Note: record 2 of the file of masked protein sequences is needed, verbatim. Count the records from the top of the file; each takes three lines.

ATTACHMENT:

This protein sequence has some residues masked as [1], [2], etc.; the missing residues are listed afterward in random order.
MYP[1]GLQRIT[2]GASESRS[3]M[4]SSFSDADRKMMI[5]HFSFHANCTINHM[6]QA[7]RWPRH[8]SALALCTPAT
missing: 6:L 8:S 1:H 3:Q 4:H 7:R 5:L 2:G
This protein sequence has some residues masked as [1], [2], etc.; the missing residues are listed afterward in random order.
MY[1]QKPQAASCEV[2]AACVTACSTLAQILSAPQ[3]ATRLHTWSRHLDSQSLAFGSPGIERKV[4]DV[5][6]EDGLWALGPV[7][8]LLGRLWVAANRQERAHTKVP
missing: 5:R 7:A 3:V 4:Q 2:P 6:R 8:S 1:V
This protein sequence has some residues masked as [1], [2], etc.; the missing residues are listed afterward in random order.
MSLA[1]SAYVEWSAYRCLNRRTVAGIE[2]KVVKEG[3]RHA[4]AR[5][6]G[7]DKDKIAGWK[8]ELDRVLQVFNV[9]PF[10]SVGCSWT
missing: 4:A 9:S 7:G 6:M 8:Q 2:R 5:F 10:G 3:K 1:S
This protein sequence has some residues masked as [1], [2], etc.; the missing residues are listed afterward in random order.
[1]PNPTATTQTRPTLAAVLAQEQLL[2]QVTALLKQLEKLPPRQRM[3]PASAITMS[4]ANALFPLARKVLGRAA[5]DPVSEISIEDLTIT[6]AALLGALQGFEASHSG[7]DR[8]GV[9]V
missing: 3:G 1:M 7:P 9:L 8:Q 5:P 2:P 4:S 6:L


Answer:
This protein sequence has some residues masked as [1], [2], etc.; the missing residues are listed afterward in random order.
MY[1]QKPQAASCEV[2]AACVTACSTLAQILSAPQ[3]ATRLHTWSRHLDSQSLAFGSPGIERKV[4]DV[5][6]EDGLWALGPV[7][8]LLGRLWVAANRQERAHTKVP
missing: 5:R 7:A 3:V 4:Q 2:P 6:R 8:S 1:V